[I18n-sig] Re: pygettext.py extraction of docstrings

Martin v. Loewis martin@loewis.home.cs.tu-berlin.de
Tue, 14 Aug 2001 21:17:22 +0200

> As gettext maintainer, I'm used to think in the categories of
> programmer - translator - user. Translated docstrings are not for
> the users, because users are not programmers in general. And the
> programmers (of .py programs), who must have looked at the various
> Python manuals, certainly reads English.

This is a wrong assumption; people writing programs in Python not
necessarily read fluently English (let alone speaking it). I assume
the same is true for any other "scripting" language. E.g. for Ruby,
much of the language documentation is in Japanese, since most of the
Ruby users prefer to read Japanese documentation. Likewise, the French
translation of the Python documentation was started precisely because
users don't read English that well.

Even among my colleagues, I find that they often mis-interpret English
documentation, and get the fine points only when pointed to them, and
after looking up certain keywords in a dictionary. They would not have
the same problems if the documentation was available in German.

So in your categories, these people are certainly users - of Python,
in the specific case.

>   - translated docstrings have a much smaller audience than
>     usual translated messages,

In addition to the above, I think you are missing an important detail
of Python's introspectiveness: Many Python applications present
docstrings to the user, instead of using them for documentation, by
means of accessing some object's __doc__ attribute at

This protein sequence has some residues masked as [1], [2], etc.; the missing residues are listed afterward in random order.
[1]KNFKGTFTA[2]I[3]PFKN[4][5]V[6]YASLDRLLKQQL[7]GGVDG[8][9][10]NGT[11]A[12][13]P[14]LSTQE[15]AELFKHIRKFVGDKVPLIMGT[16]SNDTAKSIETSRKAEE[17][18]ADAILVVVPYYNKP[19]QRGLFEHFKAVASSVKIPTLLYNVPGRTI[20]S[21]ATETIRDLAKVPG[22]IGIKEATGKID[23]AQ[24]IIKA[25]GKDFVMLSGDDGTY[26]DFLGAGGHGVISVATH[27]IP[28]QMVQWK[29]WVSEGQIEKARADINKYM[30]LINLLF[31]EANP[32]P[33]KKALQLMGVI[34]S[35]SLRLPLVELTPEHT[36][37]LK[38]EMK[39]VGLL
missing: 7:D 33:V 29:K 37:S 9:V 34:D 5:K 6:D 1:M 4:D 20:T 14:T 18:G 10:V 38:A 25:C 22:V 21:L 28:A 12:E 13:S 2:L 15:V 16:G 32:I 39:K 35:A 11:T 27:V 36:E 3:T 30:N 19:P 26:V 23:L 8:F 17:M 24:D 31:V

runtime. E.g. you might have a drop-down menu, each item invoking a
different function. Then somebody might chose to key the online help
into the docstring. It is somewhat hackish, but common.

>   - docstrings are harder to translate, because the translator
>     needs to have programmer's know-how.

For the original purpose of docstrings, yes, certainly.

> As a consequence for gettext, I could live with an xgettext option
> --docstrings which extracts *only* the docstrings of a set of source
> files.

Again, for the application I have in mind (providing online help in
the progamming process), that is acceptable. I think for Barry's
application, it is not.

> The GNU gettext tools are currently being modified to handle various
> programming languages. A new flag 'python-format' is being
> introduced, with appropriate format string checking in 'msgfmt'.
> xgettext will also have a Python backend, making pygettext obsolete
> (except for docstring extraction, for the time being).

It turns out that there is a "batteries included" issue here. I know a
few cases where people have been using pygettext just because it was
already on their (Windows) system, whereas GNU gettext was not that
readily available (you'd need a C compiler to build it). So while most
Unix people will switch to GNU gettext for performance reasons
(pygettext is slow), I doubt that pygettext will go away anytime soon.